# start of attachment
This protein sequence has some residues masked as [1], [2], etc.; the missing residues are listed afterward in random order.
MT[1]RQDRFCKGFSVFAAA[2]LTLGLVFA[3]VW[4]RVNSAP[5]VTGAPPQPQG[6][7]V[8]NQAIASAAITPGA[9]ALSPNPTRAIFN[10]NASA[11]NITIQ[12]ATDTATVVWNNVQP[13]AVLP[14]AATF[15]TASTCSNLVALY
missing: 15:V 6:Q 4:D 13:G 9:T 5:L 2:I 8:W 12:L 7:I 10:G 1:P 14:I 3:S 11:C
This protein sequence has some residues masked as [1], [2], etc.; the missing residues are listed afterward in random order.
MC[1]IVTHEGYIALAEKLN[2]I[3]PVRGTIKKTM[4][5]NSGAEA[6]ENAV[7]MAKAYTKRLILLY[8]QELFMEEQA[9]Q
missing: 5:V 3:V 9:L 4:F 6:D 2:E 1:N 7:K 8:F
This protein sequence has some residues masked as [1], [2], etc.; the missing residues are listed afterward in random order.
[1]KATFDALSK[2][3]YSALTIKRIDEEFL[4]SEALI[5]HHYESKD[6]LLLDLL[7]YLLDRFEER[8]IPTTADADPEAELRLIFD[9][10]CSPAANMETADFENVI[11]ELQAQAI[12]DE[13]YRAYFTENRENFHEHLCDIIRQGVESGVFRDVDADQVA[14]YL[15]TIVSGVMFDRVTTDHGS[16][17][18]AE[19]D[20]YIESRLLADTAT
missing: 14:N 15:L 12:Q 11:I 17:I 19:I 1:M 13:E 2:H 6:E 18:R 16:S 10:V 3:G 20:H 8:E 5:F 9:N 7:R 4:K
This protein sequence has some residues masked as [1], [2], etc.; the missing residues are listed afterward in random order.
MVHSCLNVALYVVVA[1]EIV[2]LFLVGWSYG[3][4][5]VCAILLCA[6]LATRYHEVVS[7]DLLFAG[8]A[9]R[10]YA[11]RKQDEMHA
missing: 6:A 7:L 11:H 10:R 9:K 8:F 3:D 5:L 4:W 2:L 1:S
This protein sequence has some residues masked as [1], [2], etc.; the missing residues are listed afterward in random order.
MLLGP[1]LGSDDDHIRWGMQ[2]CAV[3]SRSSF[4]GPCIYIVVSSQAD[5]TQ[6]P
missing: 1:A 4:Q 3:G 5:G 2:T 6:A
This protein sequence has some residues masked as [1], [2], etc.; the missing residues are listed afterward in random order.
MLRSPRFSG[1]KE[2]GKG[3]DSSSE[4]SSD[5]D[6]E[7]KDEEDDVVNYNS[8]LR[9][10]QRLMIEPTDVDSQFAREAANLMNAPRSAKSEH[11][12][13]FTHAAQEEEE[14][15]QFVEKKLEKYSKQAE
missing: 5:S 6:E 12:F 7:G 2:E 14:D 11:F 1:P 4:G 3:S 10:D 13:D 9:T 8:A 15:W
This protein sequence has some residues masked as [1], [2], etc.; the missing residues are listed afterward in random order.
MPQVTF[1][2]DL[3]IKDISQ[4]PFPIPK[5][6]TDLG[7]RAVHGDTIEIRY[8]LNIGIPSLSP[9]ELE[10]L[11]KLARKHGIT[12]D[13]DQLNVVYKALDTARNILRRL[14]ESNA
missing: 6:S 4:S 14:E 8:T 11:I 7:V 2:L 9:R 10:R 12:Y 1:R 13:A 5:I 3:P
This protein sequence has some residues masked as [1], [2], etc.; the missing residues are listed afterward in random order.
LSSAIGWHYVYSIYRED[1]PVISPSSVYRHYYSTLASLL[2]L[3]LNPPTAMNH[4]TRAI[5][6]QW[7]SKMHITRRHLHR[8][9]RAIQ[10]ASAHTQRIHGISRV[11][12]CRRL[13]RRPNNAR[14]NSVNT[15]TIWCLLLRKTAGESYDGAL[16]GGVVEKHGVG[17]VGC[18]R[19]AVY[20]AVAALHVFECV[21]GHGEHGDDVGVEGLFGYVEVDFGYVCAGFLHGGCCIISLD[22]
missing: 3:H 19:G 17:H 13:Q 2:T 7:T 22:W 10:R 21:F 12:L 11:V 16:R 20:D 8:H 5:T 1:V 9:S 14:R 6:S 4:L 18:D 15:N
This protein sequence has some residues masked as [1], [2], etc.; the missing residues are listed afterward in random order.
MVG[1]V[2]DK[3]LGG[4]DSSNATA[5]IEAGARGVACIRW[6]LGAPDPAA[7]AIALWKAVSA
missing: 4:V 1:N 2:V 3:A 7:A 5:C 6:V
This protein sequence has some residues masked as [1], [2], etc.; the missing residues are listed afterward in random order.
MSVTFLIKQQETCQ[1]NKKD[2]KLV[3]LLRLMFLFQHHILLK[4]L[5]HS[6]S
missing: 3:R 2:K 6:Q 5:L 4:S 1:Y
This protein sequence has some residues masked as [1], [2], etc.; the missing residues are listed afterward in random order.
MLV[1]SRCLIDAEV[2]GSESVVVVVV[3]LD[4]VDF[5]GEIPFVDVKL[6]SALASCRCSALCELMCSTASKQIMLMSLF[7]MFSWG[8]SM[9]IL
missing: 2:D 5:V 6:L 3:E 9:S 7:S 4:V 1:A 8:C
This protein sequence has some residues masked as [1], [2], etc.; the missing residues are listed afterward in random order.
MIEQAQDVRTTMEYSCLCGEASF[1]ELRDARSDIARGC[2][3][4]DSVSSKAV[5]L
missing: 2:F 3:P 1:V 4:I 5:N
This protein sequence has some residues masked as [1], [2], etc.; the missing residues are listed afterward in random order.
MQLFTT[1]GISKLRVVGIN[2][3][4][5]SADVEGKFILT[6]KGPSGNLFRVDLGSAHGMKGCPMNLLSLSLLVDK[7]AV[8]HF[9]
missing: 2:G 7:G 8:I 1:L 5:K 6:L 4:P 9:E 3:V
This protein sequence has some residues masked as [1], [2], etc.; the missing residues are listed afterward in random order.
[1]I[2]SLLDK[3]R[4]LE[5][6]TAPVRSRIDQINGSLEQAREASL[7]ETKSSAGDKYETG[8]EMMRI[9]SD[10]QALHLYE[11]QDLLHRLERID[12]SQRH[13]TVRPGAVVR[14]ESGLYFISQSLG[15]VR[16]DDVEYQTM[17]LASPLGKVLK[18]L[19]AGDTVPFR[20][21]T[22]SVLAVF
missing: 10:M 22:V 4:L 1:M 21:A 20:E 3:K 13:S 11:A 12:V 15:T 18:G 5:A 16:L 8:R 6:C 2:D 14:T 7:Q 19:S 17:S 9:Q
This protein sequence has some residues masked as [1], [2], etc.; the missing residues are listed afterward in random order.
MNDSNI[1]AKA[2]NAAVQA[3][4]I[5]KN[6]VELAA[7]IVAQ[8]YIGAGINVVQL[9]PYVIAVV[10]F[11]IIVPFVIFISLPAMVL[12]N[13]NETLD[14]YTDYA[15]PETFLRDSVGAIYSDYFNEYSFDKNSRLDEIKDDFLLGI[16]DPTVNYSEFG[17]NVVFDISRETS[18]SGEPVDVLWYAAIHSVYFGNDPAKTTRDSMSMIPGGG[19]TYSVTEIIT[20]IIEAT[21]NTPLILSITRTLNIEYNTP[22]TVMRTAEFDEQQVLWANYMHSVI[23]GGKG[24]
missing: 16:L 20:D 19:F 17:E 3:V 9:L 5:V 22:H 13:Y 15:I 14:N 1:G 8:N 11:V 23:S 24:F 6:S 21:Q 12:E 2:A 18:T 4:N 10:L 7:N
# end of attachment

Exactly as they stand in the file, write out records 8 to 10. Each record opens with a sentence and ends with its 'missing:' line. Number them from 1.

This protein sequence has some residues masked as [1], [2], etc.; the missing residues are listed afterward in random order.
LSSAIGWHYVYSIYRED[1]PVISPSSVYRHYYSTLASLL[2]L[3]LNPPTAMNH[4]TRAI[5][6]QW[7]SKMHITRRHLHR[8][9]RAIQ[10]ASAHTQRIHGISRV[11][12]CRRL[13]RRPNNAR[14]NSVNT[15]TIWCLLLRKTAGESYDGAL[16]GGVVEKHGVG[17]VGC[18]R[19]AVY[20]AVAALHVFECV[21]GHGEHGDDVGVEGLFGYVEVDFGYVCAGFLHGGCCIISLD[22]
missing: 3:H 19:G 17:H 13:Q 2:T 7:T 22:W 10:R 21:F 12:L 11:V 16:R 20:D 8:H 5:T 1:V 9:S 14:R 6:S 4:L 18:D 15:N
This protein sequence has some residues masked as [1], [2], etc.; the missing residues are listed afterward in random order.
MVG[1]V[2]DK[3]LGG[4]DSSNATA[5]IEAGARGVACIRW[6]LGAPDPAA[7]AIALWKAVSA
missing: 4:V 1:N 2:V 3:A 7:A 5:C 6:V
This protein sequence has some residues masked as [1], [2], etc.; the missing residues are listed afterward in random order.
MSVTFLIKQQETCQ[1]NKKD[2]KLV[3]LLRLMFLFQHHILLK[4]L[5]HS[6]S
missing: 3:R 2:K 6:Q 5:L 4:S 1:Y